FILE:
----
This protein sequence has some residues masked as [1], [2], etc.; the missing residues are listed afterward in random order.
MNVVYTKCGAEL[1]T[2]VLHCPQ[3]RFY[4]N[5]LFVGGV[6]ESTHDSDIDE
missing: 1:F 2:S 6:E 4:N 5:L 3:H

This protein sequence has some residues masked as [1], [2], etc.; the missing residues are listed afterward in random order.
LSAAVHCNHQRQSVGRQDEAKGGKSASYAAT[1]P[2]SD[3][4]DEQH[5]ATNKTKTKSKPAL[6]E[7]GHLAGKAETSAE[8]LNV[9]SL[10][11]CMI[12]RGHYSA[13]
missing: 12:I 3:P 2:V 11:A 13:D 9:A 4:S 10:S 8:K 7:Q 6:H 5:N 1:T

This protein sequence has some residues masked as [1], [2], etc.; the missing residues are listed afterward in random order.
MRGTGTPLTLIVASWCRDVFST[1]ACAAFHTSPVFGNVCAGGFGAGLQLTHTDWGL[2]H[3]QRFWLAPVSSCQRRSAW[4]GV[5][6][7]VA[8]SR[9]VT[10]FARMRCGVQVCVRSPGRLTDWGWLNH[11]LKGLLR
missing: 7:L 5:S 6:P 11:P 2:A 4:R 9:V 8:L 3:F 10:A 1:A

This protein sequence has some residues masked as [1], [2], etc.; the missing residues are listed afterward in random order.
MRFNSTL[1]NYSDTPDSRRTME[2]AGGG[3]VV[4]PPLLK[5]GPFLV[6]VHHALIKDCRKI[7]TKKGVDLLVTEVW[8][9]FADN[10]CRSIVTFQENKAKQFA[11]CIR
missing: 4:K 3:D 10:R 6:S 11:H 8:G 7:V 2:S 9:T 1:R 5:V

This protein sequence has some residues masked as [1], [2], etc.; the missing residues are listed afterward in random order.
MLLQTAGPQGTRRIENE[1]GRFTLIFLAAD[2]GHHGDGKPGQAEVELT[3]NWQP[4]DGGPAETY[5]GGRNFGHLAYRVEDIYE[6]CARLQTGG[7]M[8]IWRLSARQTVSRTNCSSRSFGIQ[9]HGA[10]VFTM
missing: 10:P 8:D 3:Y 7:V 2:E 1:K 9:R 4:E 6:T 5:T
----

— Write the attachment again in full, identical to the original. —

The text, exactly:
This protein sequence has some residues masked as [1], [2], etc.; the missing residues are listed afterward in random order.
MNVVYTKCGAEL[1]T[2]VLHCPQ[3]RFY[4]N[5]LFVGGV[6]ESTHDSDIDE
missing: 1:F 2:S 6:E 4:N 5:L 3:H

This protein sequence has some residues masked as [1], [2], etc.; the missing residues are listed afterward in random order.
LSAAVHCNHQRQSVGRQDEAKGGKSASYAAT[1]P[2]SD[3][4]DEQH[5]ATNKTKTKSKPAL[6]E[7]GHLAGKAETSAE[8]LNV[9]SL[10][11]CMI[12]RGHYSA[13]
missing: 12:I 3:P 2:V 11:A 13:D 9:A 4:S 10:S 8:K 7:Q 6:H 5:N 1:T

This protein sequence has some residues masked as [1], [2], etc.; the missing residues are listed afterward in random order.
MRGTGTPLTLIVASWCRDVFST[1]ACAAFHTSPVFGNVCAGGFGAGLQLTHTDWGL[2]H[3]QRFWLAPVSSCQRRSAW[4]GV[5][6][7]VA[8]SR[9]VT[10]FARMRCGVQVCVRSPGRLTDWGWLNH[11]LKGLLR
missing: 7:L 5:S 6:P 11:P 2:A 4:R 9:V 8:L 3:F 10:A 1:A

This protein sequence has some residues masked as [1], [2], etc.; the missing residues are listed afterward in random order.
MRFNSTL[1]NYSDTPDSRRTME[2]AGGG[3]VV[4]PPLLK[5]GPFLV[6]VHHALIKDCRKI[7]TKKGVDLLVTEVW[8][9]FADN[10]CRSIVTFQENKAKQFA[11]CIR
missing: 4:K 3:D 10:R 6:S 11:H 8:G 7:V 2:S 9:T 1:R 5:V

This protein sequence has some residues masked as [1], [2], etc.; the missing residues are listed afterward in random order.
MLLQTAGPQGTRRIENE[1]GRFTLIFLAAD[2]GHHGDGKPGQAEVELT[3]NWQP[4]DGGPAETY[5]GGRNFGHLAYRVEDIYE[6]CARLQTGG[7]M[8]IWRLSARQTVSRTNCSSRSFGIQ[9]HGA[10]VFTM
missing: 10:P 8:D 3:Y 7:V 2:E 1:K 9:R 4:E 6:T 5:T